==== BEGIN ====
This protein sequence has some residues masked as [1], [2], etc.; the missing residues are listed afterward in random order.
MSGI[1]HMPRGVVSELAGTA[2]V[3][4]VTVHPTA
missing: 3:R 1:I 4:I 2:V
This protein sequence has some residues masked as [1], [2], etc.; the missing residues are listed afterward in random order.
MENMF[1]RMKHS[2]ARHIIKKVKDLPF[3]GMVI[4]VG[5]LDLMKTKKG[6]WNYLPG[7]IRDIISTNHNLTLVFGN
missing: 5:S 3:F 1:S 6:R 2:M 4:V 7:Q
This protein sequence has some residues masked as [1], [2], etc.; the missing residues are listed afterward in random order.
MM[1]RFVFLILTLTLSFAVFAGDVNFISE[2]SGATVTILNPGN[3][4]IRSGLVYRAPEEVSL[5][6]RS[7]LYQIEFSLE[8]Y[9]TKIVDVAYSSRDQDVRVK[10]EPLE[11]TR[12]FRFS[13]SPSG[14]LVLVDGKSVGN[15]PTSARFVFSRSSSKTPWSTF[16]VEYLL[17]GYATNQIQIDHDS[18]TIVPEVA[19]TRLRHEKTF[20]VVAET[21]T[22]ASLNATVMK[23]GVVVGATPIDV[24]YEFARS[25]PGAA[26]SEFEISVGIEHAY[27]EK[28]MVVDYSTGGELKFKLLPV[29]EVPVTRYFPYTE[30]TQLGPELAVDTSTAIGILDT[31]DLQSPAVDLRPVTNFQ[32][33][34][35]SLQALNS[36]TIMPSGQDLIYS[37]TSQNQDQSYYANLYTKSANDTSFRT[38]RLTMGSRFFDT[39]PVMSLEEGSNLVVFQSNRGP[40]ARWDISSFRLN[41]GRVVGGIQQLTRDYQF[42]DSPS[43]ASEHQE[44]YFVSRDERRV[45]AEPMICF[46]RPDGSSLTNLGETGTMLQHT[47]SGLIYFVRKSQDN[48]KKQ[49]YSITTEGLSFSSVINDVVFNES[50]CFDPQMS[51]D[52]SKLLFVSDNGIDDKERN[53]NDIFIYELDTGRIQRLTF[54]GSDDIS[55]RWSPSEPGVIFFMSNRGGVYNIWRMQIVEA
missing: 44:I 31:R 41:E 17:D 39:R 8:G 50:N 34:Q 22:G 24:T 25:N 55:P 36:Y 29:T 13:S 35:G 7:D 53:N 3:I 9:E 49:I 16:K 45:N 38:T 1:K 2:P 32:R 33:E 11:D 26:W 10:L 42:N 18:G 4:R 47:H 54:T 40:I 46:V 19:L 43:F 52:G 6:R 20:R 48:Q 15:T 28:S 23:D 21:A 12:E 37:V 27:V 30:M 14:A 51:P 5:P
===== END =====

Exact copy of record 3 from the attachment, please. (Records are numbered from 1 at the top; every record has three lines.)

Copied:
This protein sequence has some residues masked as [1], [2], etc.; the missing residues are listed afterward in random order.
MM[1]RFVFLILTLTLSFAVFAGDVNFISE[2]SGATVTILNPGN[3][4]IRSGLVYRAPEEVSL[5][6]RS[7]LYQIEFSLE[8]Y[9]TKIVDVAYSSRDQDVRVK[10]EPLE[11]TR[12]FRFS[13]SPSG[14]LVLVDGKSVGN[15]PTSARFVFSRSSSKTPWSTF[16]VEYLL[17]GYATNQIQIDHDS[18]TIVPEVA[19]TRLRHEKTF[20]VVAET[21]T[22]ASLNATVMK[23]GVVVGATPIDV[24]YEFARS[25]PGAA[26]SEFEISVGIEHAY[27]EK[28]MVVDYSTGGELKFKLLPV[29]EVPVTRYFPYTE[30]TQLGPELAVDTSTAIGILDT[31]DLQSPAVDLRPVTNFQ[32][33][34][35]SLQALNS[36]TIMPSGQDLIYS[37]TSQNQDQSYYANLYTKSANDTSFRT[38]RLTMGSRFFDT[39]PVMSLEEGSNLVVFQSNRGP[40]ARWDISSFRLN[41]GRVVGGIQQLTRDYQF[42]DSPS[43]ASEHQE[44]YFVSRDERRV[45]AEPMICF[46]RPDGSSLTNLGETGTMLQHT[47]SGLIYFVRKSQDN[48]KKQ[49]YSITTEGLSFSSVINDVVFNES[50]CFDPQMS[51]D[52]SKLLFVSDNGIDDKERN[53]NDIFIYELDTGRIQRLTF[54]GSDDIS[55]RWSPSEPGVIFFMSNRGGVYNIWRMQIVEA
missing: 44:I 31:R 41:E 17:D 39:R 8:G 50:N 34:Q 22:G 24:T 25:N 55:P 36:Y 29:T 13:S 35:G 7:D 53:N 3:I 9:E 49:I 16:K 45:N 38:T 1:K 2:P 32:R 33:E 11:D 26:W 10:L 42:N 18:G 4:R 47:H 54:T 40:I 46:V 19:L 43:F 52:G 6:R 20:R 48:Q 15:T 28:S 23:D 21:A 12:E 37:V 27:V 30:M 14:A 51:P 5:P